“Yeah, we could do all of that … but why bother sitting in a tent and coding when we could be hiking ?”
“Because for all we know, every one of the tunnels has been nuked, or contaminated with bio weapons, or something, and by sitting still for a few days, we can gather a bit of data … and if we’re the last sentient beings left on the moon, we can come up with a plan B”.
The dogs cleaned up after the meal – while John and Rex dug into the software stack of the tent, digging into log files and examining status codes.
Overriding the defaults, John called up a map of individual satellite overflights, then dug down even deeper, to protocol setup, and finally went all the way to the bottom.
“Rex, look at this”.
The two of them looked at azimuth and declination settings on the laser, and at the logs of TCP packets and IP session attempts.
“I’m not an expert with this, but it looks to me like Gamma’s satellites are popping up over the horizon right on schedule. What do you make of it, Rex? Is the problem some configuration in the tent’s systems?”
Rex ignored John until he was done paging through some data. Several minutes passed before he deigned to speak “No, we’re configured correctly… it’s … the satellites aren’t responding when we ping them. Look.” He extended one paw to point at some logs on one of the wall screens. A small animated logo of a shark swam back and forth relentlessly on the drag bar of the window, but below that a few lines of inscrutable numbers and text had been highlighted. “Right IP, right MAC address, right port, you can see the timeout…everything’s good except the satellite isn’t responding.”
Blue often found Rex insufferable, but now he sat back and watched. All of the dogs were decent coders, but Rex could jump into any situation or system and master it effortlessly. Blue had no idea if this was the first time that Rex had dug into the tent’s communication logs, or if he spent his late nights reading obscure code stacks when everyone else was reading or listening to music.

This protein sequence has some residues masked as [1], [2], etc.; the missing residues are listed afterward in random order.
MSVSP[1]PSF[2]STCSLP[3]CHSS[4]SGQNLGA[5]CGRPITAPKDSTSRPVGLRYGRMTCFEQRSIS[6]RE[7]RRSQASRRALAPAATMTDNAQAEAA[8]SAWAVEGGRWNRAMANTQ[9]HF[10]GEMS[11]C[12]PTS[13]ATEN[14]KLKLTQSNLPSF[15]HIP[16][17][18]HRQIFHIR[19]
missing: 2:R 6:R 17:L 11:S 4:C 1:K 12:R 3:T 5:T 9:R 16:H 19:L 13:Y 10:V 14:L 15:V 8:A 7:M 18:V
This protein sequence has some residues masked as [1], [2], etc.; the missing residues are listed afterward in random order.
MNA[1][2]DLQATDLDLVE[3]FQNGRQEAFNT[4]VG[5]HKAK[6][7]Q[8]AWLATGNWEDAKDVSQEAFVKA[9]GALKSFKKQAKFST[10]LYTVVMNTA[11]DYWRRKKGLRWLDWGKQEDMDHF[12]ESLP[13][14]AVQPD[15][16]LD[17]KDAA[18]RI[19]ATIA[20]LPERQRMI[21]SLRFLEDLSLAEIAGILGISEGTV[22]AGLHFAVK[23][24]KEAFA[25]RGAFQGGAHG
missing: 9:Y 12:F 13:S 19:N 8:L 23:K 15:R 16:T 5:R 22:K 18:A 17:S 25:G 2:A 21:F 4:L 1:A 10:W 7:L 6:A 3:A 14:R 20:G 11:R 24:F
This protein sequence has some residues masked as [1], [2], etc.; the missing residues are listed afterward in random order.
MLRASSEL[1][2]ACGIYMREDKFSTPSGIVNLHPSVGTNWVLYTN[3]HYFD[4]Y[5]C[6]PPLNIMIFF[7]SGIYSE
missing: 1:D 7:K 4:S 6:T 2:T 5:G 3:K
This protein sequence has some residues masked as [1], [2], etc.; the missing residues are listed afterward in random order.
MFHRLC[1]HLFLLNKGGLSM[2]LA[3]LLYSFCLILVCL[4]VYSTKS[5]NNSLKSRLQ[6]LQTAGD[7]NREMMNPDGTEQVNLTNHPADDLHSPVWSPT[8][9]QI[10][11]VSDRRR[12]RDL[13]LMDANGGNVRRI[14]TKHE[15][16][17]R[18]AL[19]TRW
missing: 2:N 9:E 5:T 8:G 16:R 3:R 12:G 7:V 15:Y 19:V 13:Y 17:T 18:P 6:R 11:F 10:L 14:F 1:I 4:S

Neither would have surprised him.
John titled his head back for a moment, as if to look through the opaque tent ceiling and the solar shield over that at the satellites swinging by barely 90 km overhead.
He then swung his head around to face the three Dogs who were watching the investigation play out. Well, two other dogs. Duncan had apparently grown bored of something as trivial as losing their only communication link back to Aristillus and was absorbed in some MMORPG he was playing on his slate.
“Hey, everyone. We’re not getting anything from the satellites, but they’re in position, and on schedule…and I need some ideas here. Give me your thoughts. What’s going on?”
Duncan swiped a paw across his pad to silence it, then looked up.
Blue closed his eyes just for a moment.
John repeated himself. Duncan shrugged – not like that weird human shrug where the shoulders actually move ** towards ** the head, but the more natural feeling one where one’s shoulder blades move back and one’s neck bobs forward. “Uh…not a huge deal, is it? We were already complaining over dinner that we have to go around the crater because the voxels are too big…so who cares if we don’t talk to Gamma for a while?”
John was patient. “All of our supply drops are scheduled via this uplink. We can go a good long time with out food, if we have to, we can go a short while with out water, and we really really like to keep breathing. … so the problem is that right now we’re just hoping that our next drop in seven days is going to happen.”
Duncan looked at him quizzically. Clearly he was still half lost in his game.
John spelled out the obvious. “We’ve got four days of reserve scrubber cartridges after the drop date.”
Duncan still wasn’t getting it.
“After the scheduled drop we’ve got four days until we run out of reserves… and then we’re dead.”
Duncan’s eyebrows went up. “Oh. Oh. Oh…man!”
John responded dryly. “Yeah, that’s pretty much my thought.”